With extensive orbital destruction involving portions of the medial wall and anterior tip of the cingulate, reduced responsiveness persists and patients will sit quietly and silently nearly motionless, making little or no attempt to communicate as if mute. The ability to respond socially and emtionally seems abolished. Rather, if sufficiently stimulated humans and animals seem capable of reacting only in an irritable and aversive manner (Butter et al. 1968) and many may appear depressed (Grafman et al. 1986).

In free ranging monkeys as well as those reared in enclosed settings, global social disintegration is observed following orbital destruction. Animals cease to groom or produce appropriate vocalizations, adults attempt to completely avoid members of their social group, and mothers neglect and rebuff their infants (Myers, Swett, & Miller, 1973; Raleigh, 1976, cited by Kling & Steklis, 1976). Similarly, human females with surgical destruction of this vicinity will neglect and/or strike or beat their children without provocation (Broffman, 1950).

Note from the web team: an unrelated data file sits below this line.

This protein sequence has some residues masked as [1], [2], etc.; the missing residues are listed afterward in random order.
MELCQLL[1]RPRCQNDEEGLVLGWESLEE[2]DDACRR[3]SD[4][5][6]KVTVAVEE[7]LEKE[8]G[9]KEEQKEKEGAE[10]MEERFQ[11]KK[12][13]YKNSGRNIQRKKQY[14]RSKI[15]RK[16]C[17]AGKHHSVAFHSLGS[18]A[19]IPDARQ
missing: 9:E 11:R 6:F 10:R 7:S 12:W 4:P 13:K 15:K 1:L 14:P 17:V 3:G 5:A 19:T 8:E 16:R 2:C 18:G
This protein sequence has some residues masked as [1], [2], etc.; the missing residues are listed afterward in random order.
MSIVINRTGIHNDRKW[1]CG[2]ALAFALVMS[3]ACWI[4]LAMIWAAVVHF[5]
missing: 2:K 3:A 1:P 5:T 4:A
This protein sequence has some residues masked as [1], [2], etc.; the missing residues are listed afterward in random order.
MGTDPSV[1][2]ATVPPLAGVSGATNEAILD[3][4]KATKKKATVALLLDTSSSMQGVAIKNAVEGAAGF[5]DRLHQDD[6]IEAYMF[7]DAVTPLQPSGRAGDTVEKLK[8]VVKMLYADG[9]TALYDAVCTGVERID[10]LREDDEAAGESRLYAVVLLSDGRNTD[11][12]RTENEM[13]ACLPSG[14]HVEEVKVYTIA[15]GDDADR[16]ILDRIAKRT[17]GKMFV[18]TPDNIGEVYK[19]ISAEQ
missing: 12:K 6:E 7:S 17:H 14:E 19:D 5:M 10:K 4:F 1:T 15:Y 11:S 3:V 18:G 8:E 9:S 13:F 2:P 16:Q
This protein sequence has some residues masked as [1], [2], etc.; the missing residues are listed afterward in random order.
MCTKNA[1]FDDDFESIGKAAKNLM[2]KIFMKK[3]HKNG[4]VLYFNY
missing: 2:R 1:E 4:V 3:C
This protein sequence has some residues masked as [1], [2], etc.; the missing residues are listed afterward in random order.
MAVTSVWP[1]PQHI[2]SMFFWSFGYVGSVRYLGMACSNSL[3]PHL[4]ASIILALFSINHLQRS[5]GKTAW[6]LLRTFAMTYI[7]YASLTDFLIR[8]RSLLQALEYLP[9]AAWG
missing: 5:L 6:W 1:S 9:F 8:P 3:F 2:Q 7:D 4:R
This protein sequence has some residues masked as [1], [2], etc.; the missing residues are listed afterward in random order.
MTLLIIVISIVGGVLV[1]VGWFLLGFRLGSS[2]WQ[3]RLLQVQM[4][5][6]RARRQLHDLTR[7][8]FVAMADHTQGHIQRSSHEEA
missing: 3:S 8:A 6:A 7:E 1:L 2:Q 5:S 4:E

In the free ranging situation, orbital animals in fact ran away from their social groups and remained solitary until their deaths (Myers et al., 1973). In contrast, lateral convexity lesions do not result in changes involving social proximity, grooming, or bonding (Kling & Mass, 1974). Hence, complete orbital destruction results in complete abolition of most forms of emotional and social behavior.